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Book Review: Black Forest, by Laramie Dean

I accepted a review copy of Laramie Dean’s Black Forest for review through Pride Book Tours. And I try really hard to stay on top of any commitment I make. But I owe profuse apologies for this one. I got buried in schoolwork and just had to set the book aside for about two weeks and didn’t get it done in time. It sat on my side table, haunting me in a manner truly worthy of its content.

black forest cover

Nathan has always been haunted by what he calls “deaders,” frightening, disfigured creatures—once human but now hungry and relentless ghosts. After a séance to banish them goes awry, Nathan escapes high school to start over at Waxman University in idyllic Garden City, Montana. But when young men begin to go missing from campus, Nathan finds that the deaders have returned, more frightening and hungrier than ever.

With the help of the mysterious Theo, Nathan seeks to learn the truth behind the disappearances. But something worse than the deaders begins to haunt Nathan . . . something with glowing yellow eyes and giant wings. As reality grows thin, things emerge from the cracks. Is Theo what he seems? Or could he be some kind of monster? Will Nathan learn the truth before he vanishes into the darkness?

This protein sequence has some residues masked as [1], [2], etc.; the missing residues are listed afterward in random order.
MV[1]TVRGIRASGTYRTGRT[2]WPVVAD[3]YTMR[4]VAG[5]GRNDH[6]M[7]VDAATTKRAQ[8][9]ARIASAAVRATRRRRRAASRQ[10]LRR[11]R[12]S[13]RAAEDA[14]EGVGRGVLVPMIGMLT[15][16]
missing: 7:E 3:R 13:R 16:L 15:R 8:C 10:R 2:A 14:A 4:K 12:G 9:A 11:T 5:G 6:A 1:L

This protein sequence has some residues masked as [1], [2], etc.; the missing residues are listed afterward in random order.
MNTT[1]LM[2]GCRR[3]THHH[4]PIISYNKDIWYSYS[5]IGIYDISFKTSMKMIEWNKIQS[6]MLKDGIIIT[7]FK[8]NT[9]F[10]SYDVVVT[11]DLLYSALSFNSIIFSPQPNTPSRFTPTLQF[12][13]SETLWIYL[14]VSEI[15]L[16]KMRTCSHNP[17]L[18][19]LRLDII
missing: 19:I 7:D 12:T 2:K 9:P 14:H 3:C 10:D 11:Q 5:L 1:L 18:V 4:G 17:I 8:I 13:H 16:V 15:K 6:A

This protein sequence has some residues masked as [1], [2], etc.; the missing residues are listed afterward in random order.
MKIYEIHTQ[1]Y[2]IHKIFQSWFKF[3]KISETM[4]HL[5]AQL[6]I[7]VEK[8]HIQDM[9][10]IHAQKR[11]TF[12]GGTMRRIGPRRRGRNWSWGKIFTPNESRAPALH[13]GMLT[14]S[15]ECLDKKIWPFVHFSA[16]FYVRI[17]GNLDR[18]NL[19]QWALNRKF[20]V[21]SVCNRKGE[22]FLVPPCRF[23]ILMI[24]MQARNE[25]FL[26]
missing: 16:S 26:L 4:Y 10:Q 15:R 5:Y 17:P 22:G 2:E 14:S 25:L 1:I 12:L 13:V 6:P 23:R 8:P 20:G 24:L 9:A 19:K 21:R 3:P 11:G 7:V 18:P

my review

I’m torn about how to feel about this book. On the one hand, I enjoyed it. I liked the realness of it and Nathan’s unreliable self-destructiveness. I thought the writing purple as hell, which will probably bother some people, but I enjoy it. But on the other, I felt like (after a strong start) the book flagged, and I got bored.

Plus, the blurb talks about Theo and disappearances, etc. Theo and Nathan don’t truly meet until well PAST THE HALFWAY MARK. So, I have to quibble with that being in the blurb as if it’s the most significant plotline. It’s important, don’t get me wrong. But if I have to read 200+ pages before I get to it, I can’t consider it prime real estate blurb-worthy.